Exorcisms To Rid Men And Women Of 'Demons Who Want Them To Be Gay'

For some Australians gay conversion therapy is not the stuff of nightmares, but a brutal reality.

Gay conversion therapy is alive and well in Australia, with exorcisms just one of several practices used in religious communities to force LGBTIQ Australians to "pray the gay away", a new report has found.

The La Trobe University report -- by the Human Rights Law Centre (HRLC) and Gay & Lesbian Health Victoria -- has shone a light on the pervasiveness of gay conversion therapy in Australia, which remains "a real problem in religious communities," according to researcher Dr Tim Jones.

Gay conversion therapy -- or sexual orientation change efforts (SOCE) -- is a deeply harmful practice that's been described as "torture" by the UN, but has existed in Australia in some form since the 1970s.

Anthony Hinds, 56, is a survivor of gay conversion therapy. Now a proud gay man, he was in his early twenties when he first went through the deeply harmful 'therapy', which he said caused a "huge amount of psychological damage".

He said from the outside, the exorcism would look like "a Pentecostal prayer meeting" .

"The theory is that you're not actually possessed by the demon, that rather than being possessed, you're oppressed," he told ten daily.

"You still have free will and agency, but your behaviours are influenced by and your life is influenced by this demonic oppression."

The demon Baal, as depicted by Louis Le Breton in the 1818 book on demonology, Dictionnaire Infernal.

Benson Andrew, a 29-year-old gay man, went through the full gamut of the experiences in the mid-2000s: hypnosis, manipulation, and exorcism.

"It wasn't sold to me as an exorcism, but looking back, it definitely was," he told ten daily.

"I'd even say it was a Hollywood version of an exorcism, but without the bells and whistles and the screaming and the taunting."

He sat down with two other pastors, and repeated after them as they read through a printed out script, renouncing everything from the spirit of homosexuality to the spirit of Baal, one of the seven princes of Hell.

"It was very Old Testament," Andrew said. "They say: there's obviously some demonic holes in your life, there's obviously demons that want you to be gay and they're controlling your behavior and we want to get rid of them."

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Survivors of conversion therapy spoke about the "slow-burning trauma" of the therapy, with Max [no last name] telling researches that while exorcisms make headlines, it's the "subtle, twisted, painful, long-term" trauma of wanting to belong to a church community but being unable to do so.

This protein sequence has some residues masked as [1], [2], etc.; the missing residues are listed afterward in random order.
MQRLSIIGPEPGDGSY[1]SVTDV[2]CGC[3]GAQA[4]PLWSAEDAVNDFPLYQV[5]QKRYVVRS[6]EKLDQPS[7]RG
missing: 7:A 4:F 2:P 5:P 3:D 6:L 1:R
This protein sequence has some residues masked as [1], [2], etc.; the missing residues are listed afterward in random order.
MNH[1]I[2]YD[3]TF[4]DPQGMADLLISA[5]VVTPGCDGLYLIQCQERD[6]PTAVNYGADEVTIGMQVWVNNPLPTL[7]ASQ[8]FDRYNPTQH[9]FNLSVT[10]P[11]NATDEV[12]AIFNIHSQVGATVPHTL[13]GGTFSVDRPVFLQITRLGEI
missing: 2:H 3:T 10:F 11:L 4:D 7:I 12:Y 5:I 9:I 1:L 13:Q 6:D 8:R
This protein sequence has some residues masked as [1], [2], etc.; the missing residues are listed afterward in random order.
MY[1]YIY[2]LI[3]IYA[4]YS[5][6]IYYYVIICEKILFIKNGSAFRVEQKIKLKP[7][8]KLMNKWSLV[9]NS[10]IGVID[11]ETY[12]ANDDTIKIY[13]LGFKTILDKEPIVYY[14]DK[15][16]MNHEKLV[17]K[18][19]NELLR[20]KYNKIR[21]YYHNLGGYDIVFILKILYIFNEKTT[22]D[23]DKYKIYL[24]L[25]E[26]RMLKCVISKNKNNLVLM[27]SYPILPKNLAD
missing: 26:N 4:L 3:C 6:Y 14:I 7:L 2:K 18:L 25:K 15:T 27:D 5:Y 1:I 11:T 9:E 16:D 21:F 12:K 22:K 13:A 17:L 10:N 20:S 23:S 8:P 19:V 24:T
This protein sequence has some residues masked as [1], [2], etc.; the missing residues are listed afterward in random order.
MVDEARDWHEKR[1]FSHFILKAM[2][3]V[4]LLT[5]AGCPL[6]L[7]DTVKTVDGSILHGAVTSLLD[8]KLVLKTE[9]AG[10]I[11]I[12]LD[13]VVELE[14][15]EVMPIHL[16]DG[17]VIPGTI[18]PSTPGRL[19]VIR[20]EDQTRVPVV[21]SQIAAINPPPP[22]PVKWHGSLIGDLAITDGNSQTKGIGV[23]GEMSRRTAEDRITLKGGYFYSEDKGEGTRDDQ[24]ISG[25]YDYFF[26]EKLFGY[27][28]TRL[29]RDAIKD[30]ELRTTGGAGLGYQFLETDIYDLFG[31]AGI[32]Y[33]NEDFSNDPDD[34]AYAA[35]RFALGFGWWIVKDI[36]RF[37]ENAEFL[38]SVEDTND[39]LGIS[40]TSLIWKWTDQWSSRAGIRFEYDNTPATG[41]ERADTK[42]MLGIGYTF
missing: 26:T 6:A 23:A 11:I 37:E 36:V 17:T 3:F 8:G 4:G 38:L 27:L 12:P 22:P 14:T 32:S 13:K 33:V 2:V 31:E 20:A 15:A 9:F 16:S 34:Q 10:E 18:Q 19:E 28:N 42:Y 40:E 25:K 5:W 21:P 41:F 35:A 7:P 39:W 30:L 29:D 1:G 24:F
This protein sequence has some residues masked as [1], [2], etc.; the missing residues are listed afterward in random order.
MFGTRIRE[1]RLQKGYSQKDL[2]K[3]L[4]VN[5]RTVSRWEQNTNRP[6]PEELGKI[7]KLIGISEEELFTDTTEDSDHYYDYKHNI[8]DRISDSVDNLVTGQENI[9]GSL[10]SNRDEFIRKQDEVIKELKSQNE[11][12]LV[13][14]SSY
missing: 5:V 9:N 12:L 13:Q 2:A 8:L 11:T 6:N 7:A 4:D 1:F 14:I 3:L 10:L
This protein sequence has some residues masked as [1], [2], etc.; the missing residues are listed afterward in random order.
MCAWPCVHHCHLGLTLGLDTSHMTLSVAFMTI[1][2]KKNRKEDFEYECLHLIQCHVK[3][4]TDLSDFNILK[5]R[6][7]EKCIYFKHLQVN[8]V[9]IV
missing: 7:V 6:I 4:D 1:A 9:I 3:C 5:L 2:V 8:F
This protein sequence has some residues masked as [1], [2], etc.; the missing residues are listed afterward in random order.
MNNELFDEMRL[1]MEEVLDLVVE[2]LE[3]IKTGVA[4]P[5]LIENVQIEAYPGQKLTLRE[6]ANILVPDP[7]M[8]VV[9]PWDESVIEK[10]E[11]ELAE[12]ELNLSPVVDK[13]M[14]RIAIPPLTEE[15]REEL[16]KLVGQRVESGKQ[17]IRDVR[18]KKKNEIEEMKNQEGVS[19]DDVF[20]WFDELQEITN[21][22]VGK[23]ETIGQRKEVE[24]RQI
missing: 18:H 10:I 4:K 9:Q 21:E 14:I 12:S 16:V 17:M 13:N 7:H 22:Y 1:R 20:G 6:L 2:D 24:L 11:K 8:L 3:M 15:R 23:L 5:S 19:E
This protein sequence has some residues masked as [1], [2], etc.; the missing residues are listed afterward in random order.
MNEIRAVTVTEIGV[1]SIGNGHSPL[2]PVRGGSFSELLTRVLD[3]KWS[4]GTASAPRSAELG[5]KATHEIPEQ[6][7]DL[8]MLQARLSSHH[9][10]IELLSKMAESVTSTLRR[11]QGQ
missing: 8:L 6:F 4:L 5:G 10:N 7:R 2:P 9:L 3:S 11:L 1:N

Another survivor, Mary [no last name], spoke of the torture of being confined to a mental hospital in the 1980s at age 17, where she was subject to treatment such as freezing baths, sleep deprivation, and electroshock therapy to her labia.

The more extreme forms of conversion practices performed by medical professionals prior to the 1990s are now illegal, but shockingly, gay conversion therapy itself is not.

Australian children and adults are protected, to some extent, by various pieces of legislation around child abuse or health regulation, but those come on a state-by-state basis and do not go far enough, said Anna Brown, director of legal advocacy at the HRLC.

There's nothing, for example, to say that a religious organisation can't coach you into believing that your sexuality or gender is wrong.

"We recommend a specific law that clearly prohibits conversion therapy on children and adults when health or other practitioners are involved," Brown said.

She is hoping this report will not only shine a light on a deeply harmful practice, but pave the way for a multi-faceted approach of legislation and education.

But for some survivors of gay conversion therapy the changes are coming too late and is matched by a profound sense of loss at the lives they had taken away from them.

Anthony Hinds spent more than three decades married to a woman, raising a family and hoping his faith and commitment could make him straight.

"I have a big family, they're wonderful children, and I don't regret any of that," he said.

"But I was bringing damage and hurt to [my wife's] life as well. I can see that I was deeply, deeply unhappy, and that unhappiness comes out in all different ways in how you act in a relationship.

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If you would like to access support, you can find a number of LGBTI mental health resources here. If you are in distress, call Lifeline on 13 11 14.